Another important moment in HIV prevention came in 2010 when a trial proved that pre-exposure prophylaxis (PrEP) – which uses a course of drugs usually used to treat HIV – was effective in providing protection against HIV infection. This was further supported by convincing results in the UK’s PROUD study in 2015 and many other studies since.

Alongside this, the strengthening of prevention of mother-to-child transmission programmes in sub-Saharan Africa was a huge achievement for countries with generalised epidemics. As for what comes next, there is optimism around the potential of the PrEP vaginal ring, which was endorsed by the World Health Organization earlier this year. More recently, long-lasting injectable treatments have been approved for use in some countries too.

In 2017, the “Undetectable = Untransmittable” slogan is used to spread awareness that those who take antiretroviral treatment regularly, and have achieved an undetectable viral load as a result, cannot pass on the virus to others. This helps to address stigma towards people with HIV.

iStock-1215741881 crop 2.jpeg

5: Speaking out on inequalities

As is made clear in the latest UNAIDS report: Confronting Inequalities, the HIV epidemic has always been linked to and fuelled by inequalities, and continues to heavily affect marginalised groups. Over the past 40 years, many activists and organisations like GMFA (now known as HERO) and Treatment Action Campaign (TAC) have helped to break down barriers in the HIV response, highlighting the inequalities faced by those affected by the epidemic and speaking out for marginalised groups, including women, LGBT+ people, sex workers, people who inject drugs, and others.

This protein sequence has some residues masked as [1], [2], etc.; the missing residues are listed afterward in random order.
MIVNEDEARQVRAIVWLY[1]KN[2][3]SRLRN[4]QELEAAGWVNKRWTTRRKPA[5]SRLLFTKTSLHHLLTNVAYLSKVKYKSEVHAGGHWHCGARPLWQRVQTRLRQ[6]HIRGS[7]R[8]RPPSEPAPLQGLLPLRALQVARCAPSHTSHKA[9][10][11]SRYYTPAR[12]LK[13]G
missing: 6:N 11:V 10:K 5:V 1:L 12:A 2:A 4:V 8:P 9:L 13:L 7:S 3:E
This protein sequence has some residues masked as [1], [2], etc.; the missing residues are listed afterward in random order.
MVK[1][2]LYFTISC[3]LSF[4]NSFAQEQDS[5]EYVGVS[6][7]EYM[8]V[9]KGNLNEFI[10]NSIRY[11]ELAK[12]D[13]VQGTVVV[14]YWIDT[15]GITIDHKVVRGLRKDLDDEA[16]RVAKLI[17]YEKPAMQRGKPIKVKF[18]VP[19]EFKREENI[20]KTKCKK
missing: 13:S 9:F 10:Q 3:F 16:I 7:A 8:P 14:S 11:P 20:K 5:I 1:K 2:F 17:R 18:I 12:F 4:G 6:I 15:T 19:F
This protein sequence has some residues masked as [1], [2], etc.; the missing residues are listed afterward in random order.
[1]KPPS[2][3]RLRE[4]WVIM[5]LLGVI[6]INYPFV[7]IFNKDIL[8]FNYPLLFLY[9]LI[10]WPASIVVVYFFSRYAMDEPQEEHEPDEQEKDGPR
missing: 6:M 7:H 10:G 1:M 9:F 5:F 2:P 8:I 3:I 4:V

There is much more to do to ensure that marginalised populations who are disproportionately affected by HIV are able to access the support and services they need without fear of stigma, discrimination or recrimination.

6: Ensuring those affected by HIV aren’t left behind

Each of the Sustainable Development Goals (SDGs) set by the United Nations General Assembly in 2015 came with specific targets to be achieved by 2030. One key global target was to end the AIDS epidemic by 2030.

While the progress made towards this and the related UNAIDS targets has been promising, it’s clear we need to strengthen efforts if we are to end AIDS as a public health threat over the next nine years. Infection rates are falling but not as quickly as they need to.

It’s vital that we adapt to the needs of a new generation and optimise resourcing, health information and policies to stem the flow of new infections and improve the health outcomes of everyone living with HIV. A key part of this is addressing the inequalities that drive HIV transmission and prevent those affected by HIV from getting the care and support they need.

You can find much more information about the defining moments of the HIV response over the past 40 years on our interactive timeline.

Photo credit: